How to Learn Singing “Don’t Cry for Me Argentina [Excerpt]” from Evita (Musical)

How to Learn Singing “Don’t Cry for Me Argentina” from the Musical Evita

Learning to sing a song from a musical can be a challenging yet rewarding experience. In this article, we will focus on the iconic song “Don’t Cry for Me Argentina” from the musical Evita. We will explore the unique vocal technique used in the song and provide practical advice on how to master it.

Understanding the Vocal Technique

“Don’t Cry for Me Argentina” features a powerful and emotional vocal performance. It requires a strong control over breath support, dynamic range, and the ability to convey intense emotions through the voice. The song is known for its sustained high notes and sweeping melodic lines.

To successfully sing this song, it is important to focus on the following vocal techniques:

  • Breath Support: Maintaining consistent and controlled breath support is crucial to sustain long phrases and hit the high notes effectively. Proper breath support ensures a steady flow of air and helps maintain vocal stability throughout the song.
  • Dynamic Control: “Don’t Cry for Me Argentina” requires the singer to navigate through various dynamic contrasts. Practice controlling the volume and intensity of your voice to convey the emotional journey of the song.
  • Emotional Expression: This song is filled with emotional depth and requires the singer to connect with the lyrics and express the character’s feelings convincingly. Dive into the story behind the song and incorporate your own interpretation to fully capture its essence.

Practical Steps to Learn the Song

Here are some practical steps to help you learn and master “Don’t Cry for Me Argentina”:

  1. Listen and Learn: Start by listening to multiple recordings of the song by different artists. Pay attention to their interpretation, vocal techniques, and phrasing. Familiarize yourself with the melody, lyrics, and emotional nuances of the song.
  2. Study the Sheet Music: Get hold of the sheet music for “Don’t Cry for Me Argentina” to understand the structure, rhythm, and vocal arrangement of the song. This will provide a solid foundation for learning and practicing.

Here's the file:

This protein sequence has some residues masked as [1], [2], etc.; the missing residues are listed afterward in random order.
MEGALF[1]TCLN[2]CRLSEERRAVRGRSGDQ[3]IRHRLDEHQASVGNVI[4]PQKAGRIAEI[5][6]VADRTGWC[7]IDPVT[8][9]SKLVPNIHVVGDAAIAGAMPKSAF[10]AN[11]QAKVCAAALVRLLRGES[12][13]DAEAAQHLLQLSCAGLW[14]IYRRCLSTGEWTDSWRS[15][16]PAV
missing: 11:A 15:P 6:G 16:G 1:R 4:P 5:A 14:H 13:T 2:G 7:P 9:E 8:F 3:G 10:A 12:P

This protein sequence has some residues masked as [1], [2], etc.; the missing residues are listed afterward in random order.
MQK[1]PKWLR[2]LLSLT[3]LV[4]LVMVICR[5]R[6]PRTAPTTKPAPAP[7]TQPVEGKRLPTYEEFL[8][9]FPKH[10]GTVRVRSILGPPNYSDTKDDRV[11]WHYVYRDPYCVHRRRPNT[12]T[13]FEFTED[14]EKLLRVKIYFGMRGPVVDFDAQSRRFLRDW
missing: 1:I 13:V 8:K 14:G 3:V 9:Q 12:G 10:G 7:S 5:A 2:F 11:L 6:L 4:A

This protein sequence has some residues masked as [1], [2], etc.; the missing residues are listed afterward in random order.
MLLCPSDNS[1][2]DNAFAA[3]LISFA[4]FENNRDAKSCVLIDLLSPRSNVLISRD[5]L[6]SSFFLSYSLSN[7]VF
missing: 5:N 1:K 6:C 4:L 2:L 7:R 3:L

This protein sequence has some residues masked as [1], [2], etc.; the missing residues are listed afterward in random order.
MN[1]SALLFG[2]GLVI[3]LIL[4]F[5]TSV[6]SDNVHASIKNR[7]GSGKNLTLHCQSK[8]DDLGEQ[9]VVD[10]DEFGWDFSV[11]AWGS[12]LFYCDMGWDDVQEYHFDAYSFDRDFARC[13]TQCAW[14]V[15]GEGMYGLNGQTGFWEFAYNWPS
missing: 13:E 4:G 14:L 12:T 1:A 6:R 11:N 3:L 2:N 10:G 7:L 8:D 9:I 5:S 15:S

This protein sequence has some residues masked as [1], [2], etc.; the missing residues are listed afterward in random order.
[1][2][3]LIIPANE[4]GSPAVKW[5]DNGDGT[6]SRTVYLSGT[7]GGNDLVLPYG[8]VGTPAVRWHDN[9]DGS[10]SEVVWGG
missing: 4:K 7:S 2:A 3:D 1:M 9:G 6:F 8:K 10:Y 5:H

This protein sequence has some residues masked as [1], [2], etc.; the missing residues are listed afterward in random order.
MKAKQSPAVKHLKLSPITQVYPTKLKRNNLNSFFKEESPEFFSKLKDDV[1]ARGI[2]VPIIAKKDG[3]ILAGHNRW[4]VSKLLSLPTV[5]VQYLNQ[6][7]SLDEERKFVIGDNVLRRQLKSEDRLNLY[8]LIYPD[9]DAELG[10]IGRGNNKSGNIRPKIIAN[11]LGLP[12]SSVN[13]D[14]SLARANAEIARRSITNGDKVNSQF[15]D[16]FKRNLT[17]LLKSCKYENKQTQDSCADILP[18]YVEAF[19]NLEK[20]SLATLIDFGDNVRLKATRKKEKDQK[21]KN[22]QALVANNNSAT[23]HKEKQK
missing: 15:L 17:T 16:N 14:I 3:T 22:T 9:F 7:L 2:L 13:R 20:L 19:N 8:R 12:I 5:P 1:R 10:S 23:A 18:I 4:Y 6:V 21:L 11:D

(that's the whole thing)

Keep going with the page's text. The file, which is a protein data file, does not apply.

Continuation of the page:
3. Warm-Up and Vocal Exercises: Before diving into the song, warm up your voice using Singing Carrots’ pitch training exercises and vocal warm-up routines. Focus on exercises that help with breath control, vocal range, and articulation.
  4. Break It Down: Break the song into smaller sections or phrases, and practice each section separately. Pay attention to the transitions between different parts and work on smooth and seamless vocal transitions.
  5. Work on Technique: Use Singing Carrots’ articles on breath support, voice registers, vocal health, and more to improve your vocal technique. Incorporate the vocal exercises provided in the resources to strengthen your voice and develop the necessary control.
  6. Record and Review: Record yourself singing the song and listen back critically. Identify areas that need improvement and focus on refining those sections. Take note of any technical or emotional challenges you encounter and work on overcoming them.
  7. Practice with Accompaniment: Singing along with the original backing track or a karaoke version of the song can help you develop a sense of timing, pitch accuracy, and phrasing. You can find the song’s karaoke version on Singing Carrots’ song-book section.
  8. Final Performance: Once you feel confident with the song, perform it for friends, family, or even in a karaoke setting. Embrace the character and the emotions of the song, and let your voice shine.

Related Vocal Techniques and Songs

The vocal technique used in “Don’t Cry for Me Argentina” can be found in other popular songs as well. Here are a few examples:

  • Powerful Belted Vocals: This vocal technique can be heard in songs like “Defying Gravity” from the musical Wicked and “And I Am Telling You I’m Not Going” from the musical Dreamgirls. For vocal exercises to develop this technique, you can try Singing Carrots’ pitch training or breath support resources.
  • Expressive Phrasing: Songs like “I Dreamed a Dream” from Les Misérables and “Over the Rainbow” from The Wizard of Oz showcase beautiful and expressive phrasing. To improve your phrasing skills, you can explore Singing Carrots’ articles on articulation and resonance in singing.
  • Emotional Connection: Songs like “Memory” from Cats and “Without You” from Rent require a deep emotional connection. Singing Carrots’ articles on singing with intuition, skills, emotion, and thinking and how to find your own authentic voice can help you explore this aspect of singing.